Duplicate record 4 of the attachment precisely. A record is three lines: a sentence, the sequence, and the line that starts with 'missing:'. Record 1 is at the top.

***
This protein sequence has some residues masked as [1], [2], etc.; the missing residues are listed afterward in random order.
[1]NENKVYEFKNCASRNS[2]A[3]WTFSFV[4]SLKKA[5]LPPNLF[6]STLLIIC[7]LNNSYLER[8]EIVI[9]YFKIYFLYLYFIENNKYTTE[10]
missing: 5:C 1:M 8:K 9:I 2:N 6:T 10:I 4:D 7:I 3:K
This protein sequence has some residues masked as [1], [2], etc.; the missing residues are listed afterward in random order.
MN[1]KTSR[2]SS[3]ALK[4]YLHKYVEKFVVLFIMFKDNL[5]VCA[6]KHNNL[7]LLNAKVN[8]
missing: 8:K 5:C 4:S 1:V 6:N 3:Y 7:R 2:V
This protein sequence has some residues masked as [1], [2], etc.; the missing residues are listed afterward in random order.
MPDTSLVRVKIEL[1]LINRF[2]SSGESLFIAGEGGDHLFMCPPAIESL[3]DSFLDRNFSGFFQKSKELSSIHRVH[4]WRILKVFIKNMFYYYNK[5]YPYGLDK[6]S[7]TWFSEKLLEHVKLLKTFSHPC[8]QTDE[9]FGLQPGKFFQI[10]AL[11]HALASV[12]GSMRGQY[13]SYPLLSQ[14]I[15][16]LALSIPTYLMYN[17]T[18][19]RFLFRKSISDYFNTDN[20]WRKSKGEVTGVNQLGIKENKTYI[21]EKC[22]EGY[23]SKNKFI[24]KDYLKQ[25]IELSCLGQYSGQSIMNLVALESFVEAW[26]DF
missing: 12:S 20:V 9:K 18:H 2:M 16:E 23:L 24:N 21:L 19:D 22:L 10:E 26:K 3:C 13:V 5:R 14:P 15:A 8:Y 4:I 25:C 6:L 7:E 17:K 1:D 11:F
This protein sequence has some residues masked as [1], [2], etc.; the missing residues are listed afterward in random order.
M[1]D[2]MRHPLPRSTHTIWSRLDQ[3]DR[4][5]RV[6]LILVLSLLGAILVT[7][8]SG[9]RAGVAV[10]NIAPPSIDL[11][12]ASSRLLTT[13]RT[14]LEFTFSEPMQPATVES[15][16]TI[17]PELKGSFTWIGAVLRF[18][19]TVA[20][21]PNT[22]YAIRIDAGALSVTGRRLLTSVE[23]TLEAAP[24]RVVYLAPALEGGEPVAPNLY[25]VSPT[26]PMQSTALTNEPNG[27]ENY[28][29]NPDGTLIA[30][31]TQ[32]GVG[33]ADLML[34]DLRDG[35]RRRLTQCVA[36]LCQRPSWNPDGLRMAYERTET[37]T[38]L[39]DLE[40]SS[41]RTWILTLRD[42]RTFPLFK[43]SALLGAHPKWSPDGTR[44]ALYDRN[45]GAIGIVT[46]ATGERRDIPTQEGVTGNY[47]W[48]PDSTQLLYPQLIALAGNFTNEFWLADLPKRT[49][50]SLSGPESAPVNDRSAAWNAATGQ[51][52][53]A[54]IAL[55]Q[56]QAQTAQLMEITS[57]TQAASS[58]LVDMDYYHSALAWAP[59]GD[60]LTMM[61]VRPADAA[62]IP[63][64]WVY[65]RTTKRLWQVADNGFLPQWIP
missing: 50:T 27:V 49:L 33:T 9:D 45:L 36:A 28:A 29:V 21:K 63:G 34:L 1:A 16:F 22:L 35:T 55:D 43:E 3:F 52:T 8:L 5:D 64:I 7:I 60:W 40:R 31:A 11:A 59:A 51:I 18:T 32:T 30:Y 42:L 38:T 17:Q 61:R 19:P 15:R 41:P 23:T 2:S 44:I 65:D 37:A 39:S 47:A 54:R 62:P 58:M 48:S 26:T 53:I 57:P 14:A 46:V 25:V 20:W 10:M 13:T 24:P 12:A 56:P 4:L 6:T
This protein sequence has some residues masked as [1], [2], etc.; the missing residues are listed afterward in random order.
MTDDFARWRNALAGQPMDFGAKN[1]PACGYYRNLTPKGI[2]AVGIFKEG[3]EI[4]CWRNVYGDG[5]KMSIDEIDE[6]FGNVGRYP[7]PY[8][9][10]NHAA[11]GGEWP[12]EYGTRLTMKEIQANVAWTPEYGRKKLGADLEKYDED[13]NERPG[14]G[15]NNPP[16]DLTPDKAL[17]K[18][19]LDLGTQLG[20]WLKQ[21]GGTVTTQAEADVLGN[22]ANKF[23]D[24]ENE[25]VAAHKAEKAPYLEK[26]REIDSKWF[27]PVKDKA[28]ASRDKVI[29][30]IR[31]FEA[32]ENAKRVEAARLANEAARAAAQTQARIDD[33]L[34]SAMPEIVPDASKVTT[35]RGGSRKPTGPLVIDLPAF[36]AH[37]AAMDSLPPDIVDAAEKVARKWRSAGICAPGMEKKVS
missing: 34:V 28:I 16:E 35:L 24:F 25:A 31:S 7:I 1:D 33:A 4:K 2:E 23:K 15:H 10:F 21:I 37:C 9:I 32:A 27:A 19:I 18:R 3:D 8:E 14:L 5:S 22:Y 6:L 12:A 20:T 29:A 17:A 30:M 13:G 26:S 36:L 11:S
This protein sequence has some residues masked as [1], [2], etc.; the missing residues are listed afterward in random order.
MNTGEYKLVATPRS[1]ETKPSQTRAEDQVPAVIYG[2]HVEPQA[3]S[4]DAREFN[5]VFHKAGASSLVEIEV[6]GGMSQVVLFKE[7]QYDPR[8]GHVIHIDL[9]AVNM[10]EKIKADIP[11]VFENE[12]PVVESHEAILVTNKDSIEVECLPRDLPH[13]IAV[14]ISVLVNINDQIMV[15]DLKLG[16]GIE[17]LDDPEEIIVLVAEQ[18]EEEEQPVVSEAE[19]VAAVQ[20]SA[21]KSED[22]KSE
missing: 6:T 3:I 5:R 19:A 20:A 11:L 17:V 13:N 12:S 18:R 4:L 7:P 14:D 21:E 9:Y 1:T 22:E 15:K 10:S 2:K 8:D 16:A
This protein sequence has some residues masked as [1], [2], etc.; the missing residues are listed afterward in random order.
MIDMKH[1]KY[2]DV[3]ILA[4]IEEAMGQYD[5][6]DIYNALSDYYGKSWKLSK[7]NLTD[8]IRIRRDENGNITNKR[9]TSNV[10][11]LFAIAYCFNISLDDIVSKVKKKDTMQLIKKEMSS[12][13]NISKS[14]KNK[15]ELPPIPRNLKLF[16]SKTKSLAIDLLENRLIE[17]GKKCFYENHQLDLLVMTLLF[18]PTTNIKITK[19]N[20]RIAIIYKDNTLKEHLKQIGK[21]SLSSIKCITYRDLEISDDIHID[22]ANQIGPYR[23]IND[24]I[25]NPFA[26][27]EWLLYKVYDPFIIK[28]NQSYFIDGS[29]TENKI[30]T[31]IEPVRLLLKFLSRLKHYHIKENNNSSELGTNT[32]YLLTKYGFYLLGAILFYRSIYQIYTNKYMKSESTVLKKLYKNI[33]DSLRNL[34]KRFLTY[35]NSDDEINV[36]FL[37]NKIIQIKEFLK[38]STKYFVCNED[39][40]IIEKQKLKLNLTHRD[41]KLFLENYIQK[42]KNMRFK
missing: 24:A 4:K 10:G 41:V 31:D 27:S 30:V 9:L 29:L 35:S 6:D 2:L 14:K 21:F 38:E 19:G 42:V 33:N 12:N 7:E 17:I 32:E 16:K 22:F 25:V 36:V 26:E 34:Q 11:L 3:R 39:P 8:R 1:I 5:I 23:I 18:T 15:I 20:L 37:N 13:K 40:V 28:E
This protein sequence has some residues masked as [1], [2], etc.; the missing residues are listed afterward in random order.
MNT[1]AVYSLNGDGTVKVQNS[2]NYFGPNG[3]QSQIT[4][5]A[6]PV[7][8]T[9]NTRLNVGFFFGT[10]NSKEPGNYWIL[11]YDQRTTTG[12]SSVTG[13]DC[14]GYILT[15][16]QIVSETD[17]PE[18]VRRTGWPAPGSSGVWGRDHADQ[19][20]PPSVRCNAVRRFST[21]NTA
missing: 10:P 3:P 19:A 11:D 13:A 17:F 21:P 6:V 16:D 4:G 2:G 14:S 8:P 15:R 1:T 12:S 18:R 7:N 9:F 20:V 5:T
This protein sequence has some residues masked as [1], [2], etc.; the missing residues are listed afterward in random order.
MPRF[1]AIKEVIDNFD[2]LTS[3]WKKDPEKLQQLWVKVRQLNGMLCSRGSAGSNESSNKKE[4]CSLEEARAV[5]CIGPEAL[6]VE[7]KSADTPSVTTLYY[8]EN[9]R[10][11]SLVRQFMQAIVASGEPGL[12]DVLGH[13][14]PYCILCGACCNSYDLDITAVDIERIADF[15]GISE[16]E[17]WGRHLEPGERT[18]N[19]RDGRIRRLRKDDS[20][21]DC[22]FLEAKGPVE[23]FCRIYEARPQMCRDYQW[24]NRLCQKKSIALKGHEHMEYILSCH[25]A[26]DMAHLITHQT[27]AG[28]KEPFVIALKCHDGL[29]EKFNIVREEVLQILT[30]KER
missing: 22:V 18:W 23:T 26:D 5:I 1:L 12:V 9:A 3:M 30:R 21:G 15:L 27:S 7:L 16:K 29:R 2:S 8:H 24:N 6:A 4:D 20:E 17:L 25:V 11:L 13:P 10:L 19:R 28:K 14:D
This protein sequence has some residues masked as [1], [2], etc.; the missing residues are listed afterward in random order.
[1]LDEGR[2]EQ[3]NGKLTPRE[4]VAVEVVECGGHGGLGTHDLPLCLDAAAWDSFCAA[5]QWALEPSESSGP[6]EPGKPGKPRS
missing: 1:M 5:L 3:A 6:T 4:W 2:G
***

This protein sequence has some residues masked as [1], [2], etc.; the missing residues are listed afterward in random order.
M[1]D[2]MRHPLPRSTHTIWSRLDQ[3]DR[4][5]RV[6]LILVLSLLGAILVT[7][8]SG[9]RAGVAV[10]NIAPPSIDL[11][12]ASSRLLTT[13]RT[14]LEFTFSEPMQPATVES[15][16]TI[17]PELKGSFTWIGAVLRF[18][19]TVA[20][21]PNT[22]YAIRIDAGALSVTGRRLLTSVE[23]TLEAAP[24]RVVYLAPALEGGEPVAPNLY[25]VSPT[26]PMQSTALTNEPNG[27]ENY[28][29]NPDGTLIA[30][31]TQ[32]GVG[33]ADLML[34]DLRDG[35]RRRLTQCVA[36]LCQRPSWNPDGLRMAYERTET[37]T[38]L[39]DLE[40]SS[41]RTWILTLRD[42]RTFPLFK[43]SALLGAHPKWSPDGTR[44]ALYDRN[45]GAIGIVT[46]ATGERRDIPTQEGVTGNY[47]W[48]PDSTQLLYPQLIALAGNFTNEFWLADLPKRT[49][50]SLSGPESAPVNDRSAAWNAATGQ[51][52][53]A[54]IAL[55]Q[56]QAQTAQLMEITS[57]TQAASS[58]LVDMDYYHSALAWAP[59]GD[60]LTMM[61]VRPADAA[62]IP[63][64]WVY[65]RTTKRLWQVADNGFLPQWIP
missing: 50:T 27:V 49:L 33:T 9:D 45:L 36:A 28:A 29:V 21:K 63:G 34:L 1:A 16:F 22:L 35:T 55:D 43:E 3:F 52:T 8:L 5:D 64:I 7:I 60:W 40:R 31:A 11:A 59:A 51:I 18:T 32:T 30:Y 42:L 38:T 17:Q 61:R 19:P 15:R 41:P 23:T 2:S 44:I 65:D 37:A 39:S 47:A 54:R 62:P 58:M 48:S 26:T 53:I 57:P 14:A 46:V 25:V 20:W 10:M 13:T 24:P 12:A 56:P 4:L 6:T